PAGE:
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Identification and architecture of a putative secretion tube across mycobacterial outer envelope.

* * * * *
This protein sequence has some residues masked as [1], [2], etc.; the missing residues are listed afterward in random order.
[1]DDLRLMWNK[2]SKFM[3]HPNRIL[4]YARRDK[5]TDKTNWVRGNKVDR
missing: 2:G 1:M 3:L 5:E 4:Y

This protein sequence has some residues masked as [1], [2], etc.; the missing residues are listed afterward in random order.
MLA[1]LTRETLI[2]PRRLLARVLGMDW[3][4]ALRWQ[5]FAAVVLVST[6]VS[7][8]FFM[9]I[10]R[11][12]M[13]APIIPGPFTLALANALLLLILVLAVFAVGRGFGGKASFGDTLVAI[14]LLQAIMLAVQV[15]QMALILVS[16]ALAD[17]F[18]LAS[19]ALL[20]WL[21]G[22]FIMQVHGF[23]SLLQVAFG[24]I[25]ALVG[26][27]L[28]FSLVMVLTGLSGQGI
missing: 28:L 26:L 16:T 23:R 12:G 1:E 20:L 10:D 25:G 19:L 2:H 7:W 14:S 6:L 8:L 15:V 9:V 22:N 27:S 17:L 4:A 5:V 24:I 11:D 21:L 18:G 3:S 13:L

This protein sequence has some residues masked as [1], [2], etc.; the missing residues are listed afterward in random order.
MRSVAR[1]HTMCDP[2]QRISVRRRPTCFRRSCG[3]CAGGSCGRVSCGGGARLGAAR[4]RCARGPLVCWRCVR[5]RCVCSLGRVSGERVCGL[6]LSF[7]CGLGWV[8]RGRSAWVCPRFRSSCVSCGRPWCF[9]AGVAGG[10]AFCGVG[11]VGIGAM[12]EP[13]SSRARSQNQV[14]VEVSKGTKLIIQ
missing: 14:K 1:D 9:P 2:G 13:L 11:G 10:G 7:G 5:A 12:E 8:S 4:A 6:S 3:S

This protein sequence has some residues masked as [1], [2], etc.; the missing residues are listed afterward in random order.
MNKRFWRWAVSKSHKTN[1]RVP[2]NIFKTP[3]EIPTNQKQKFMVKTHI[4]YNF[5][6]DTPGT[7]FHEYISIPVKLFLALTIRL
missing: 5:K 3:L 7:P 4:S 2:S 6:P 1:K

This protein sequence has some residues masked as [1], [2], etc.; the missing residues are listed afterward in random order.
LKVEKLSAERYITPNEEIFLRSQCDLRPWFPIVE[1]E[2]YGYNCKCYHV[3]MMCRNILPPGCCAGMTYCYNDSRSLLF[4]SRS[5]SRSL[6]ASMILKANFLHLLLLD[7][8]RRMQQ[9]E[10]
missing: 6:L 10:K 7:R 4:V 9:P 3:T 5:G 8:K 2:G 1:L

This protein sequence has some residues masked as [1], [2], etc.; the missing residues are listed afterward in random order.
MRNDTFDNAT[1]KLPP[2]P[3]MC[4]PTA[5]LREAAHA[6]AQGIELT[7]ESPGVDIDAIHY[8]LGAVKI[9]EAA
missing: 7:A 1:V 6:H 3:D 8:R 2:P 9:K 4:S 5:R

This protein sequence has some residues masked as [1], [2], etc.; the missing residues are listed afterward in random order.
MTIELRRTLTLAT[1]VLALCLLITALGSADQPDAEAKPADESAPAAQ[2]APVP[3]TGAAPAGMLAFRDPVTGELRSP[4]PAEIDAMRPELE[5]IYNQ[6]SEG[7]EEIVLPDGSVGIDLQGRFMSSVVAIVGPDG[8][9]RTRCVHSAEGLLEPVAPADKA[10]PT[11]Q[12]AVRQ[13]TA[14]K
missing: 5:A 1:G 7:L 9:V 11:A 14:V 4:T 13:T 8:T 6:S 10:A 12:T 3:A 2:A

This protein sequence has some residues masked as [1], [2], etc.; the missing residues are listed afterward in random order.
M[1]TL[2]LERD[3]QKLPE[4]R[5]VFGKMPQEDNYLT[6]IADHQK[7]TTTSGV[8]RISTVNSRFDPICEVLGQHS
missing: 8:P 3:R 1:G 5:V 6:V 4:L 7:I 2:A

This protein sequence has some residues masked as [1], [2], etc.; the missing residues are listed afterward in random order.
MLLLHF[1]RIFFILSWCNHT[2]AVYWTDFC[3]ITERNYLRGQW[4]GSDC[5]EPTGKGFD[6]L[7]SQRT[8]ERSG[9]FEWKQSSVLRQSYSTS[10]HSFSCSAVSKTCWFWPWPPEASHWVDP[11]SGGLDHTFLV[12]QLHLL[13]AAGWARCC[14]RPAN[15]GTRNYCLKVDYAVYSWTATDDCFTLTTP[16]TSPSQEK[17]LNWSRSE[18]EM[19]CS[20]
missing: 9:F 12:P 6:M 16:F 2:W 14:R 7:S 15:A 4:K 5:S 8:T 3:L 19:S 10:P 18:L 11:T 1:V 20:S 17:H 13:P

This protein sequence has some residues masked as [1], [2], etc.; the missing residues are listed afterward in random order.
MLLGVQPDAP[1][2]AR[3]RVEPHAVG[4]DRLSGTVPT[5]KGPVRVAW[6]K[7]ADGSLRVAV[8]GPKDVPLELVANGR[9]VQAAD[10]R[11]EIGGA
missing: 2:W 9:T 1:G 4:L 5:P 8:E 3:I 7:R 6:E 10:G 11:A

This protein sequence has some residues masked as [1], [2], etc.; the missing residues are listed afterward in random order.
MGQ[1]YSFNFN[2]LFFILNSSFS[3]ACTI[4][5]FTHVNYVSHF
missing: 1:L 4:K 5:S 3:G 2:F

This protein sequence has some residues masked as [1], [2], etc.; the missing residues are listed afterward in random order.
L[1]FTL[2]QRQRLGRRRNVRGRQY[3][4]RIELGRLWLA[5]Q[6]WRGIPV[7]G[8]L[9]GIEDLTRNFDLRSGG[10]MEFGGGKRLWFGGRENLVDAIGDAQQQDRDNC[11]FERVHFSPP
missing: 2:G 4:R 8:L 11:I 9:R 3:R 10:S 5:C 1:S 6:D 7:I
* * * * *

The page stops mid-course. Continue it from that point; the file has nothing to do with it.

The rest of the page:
Tuberculosis-causing mycobacteria have thick cell-wall and capsule layers that are formed from complex structures. Protein secretion across these barriers depends on a specialized protein secretion system, but none has been reported. We show that Mycobacterium tuberculosis Rv3705c and its homologous MSMEG_6251 in Mycobacterium smegmatis are tube-forming proteins in the mycobacterial envelope (TiME). Crystallographic and cryo-EM structures of these two proteins show that both proteins form rotationally symmetric rings. Two layers of TiME rings pack together in a tail-to-tail manner into a ring-shaped complex, which, in turn, stacks together to form tubes. M. smegmatis TiME was detected mainly in the cell wall and capsule. Knocking out the TiME gene markedly decreased the amount of secreted protein in the M. smegmatis culture medium, and expression of this gene in knocked-out strain partially restored the level of secreted protein. Our structure and functional data thus suggest that TiME forms a protein transport tube across the mycobacterial outer envelope.

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